I don’t believe in educating a potential client. Do you think a guy that starts a business and needs a logo will start educating himself about proper logo design? He has biggest worries, or at least he thinks the logo is a less important part of his start-up.

    You can only educate someone who got to your website or your blog, or even better actually met you. Happy customers can bring you more quality business than Google or your blog.

    @Graham Smith
    I don’t know if this will reconcile you, but I’m a regular reader of your blog, I found it trough Twitter and not Google.

    Maybe if you slash the “freelance” from your targeted keywords and rather replace it with the geographic area you are targeting, you might have more success to rank higher for people that would like to meet you in flash.
    .-= Adam Sofineti´s last blog ..Windows Mobile Development =-.

  • http://www.visionvirtuelle.ca Adam Sofineti

    I think that Google is easy to be fooled, that’s why in many domains, not just for logo design, there are really crappy websites and even crappier companies that are ranking high.

    The sad part is, the fact to be on page 1 of Google, gives a lot of unfounded credibility.

    I see the same happening with social media too; these are all tools that can be and are used and abused.

    @Steve Zelle @gerry suchy
    I don’t believe in educating a potential client. Do you think a guy that starts a business and needs a logo will start educating himself about proper logo design? He has biggest worries, or at least he thinks the logo is a less important part of his start-up.

    You can only educate someone who got to your website or your blog, or even better actually met you. Happy customers can bring you more quality business than Google or your blog.

    @Graham Smith
    I don’t know if this will reconcile you, but I’m a regular reader of your blog, I found it trough Twitter and not Google.

    Maybe if you slash the “freelance” from your targeted keywords and rather replace it with the geographic area you are targeting, you might have more success to rank higher for people that would like to meet you in flash.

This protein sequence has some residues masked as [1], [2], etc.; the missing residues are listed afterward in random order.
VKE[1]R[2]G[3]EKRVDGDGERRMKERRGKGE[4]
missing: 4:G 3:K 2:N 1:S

.-= Adam Sofineti´s last blog ..Windows Mobile Development =-.

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  • http://bonfx.com Douglas Bonneville

    You know what, I love the design of this site. :) Totally off topic but whatever.
    .-= Douglas Bonneville´s last blog ..Tear down: How to create a pulsing button using Fireworks and Flash =-.

  • http://bonfx.com Douglas Bonneville

    You know what, I love the design of this site. :) Totally off topic but whatever.
    .-= Douglas Bonneville´s last blog ..Tear down: How to create a pulsing button using Fireworks and Flash =-.

  • http://bonfx.com Douglas Bonneville

    I love David’s acerbic, dry manner in which he trashes his “logo design” victims. Hey, they had it coming. When will these guys give it a rest?
    .-= Douglas Bonneville´s last blog ..Tear down: How to create a pulsing button using Fireworks and Flash =-.

  • http://bonfx.com Douglas Bonneville

    I love David’s acerbic, dry manner in which he trashes his “logo design” victims. Hey, they had it coming. When will these guys give it a rest?
    .-= Douglas Bonneville´s last blog ..Tear down: How to create a pulsing button using Fireworks and Flash =-.

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  • http://enterprise.bluefrontier.co.uk Rob

    Yes, this is true but could this not be the same with any business activity searched for in Google?

  • http://enterprise.bluefrontier.co.uk Rob

    Yes, this is true but could this not be the same with any business activity searched for in Google?

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  • robert neisworth

    Great site. I like the conversational tone, and the layout. Good posts also.

  • robert neisworth

    Great site. I like the conversational tone, and the layout. Good posts also.

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  • http://twitter.com/salvatier Dennis Salvatier

    Great post, man. Unfortunately for me, I was working on a post almost exactly like this, so now I gotta find a new spin on it. Thanks! 😉

  • James Gurera

    This is really fantastic blog as google does’nt understands the professional logo design. But logo makes the brand value. I likes the layout for this post.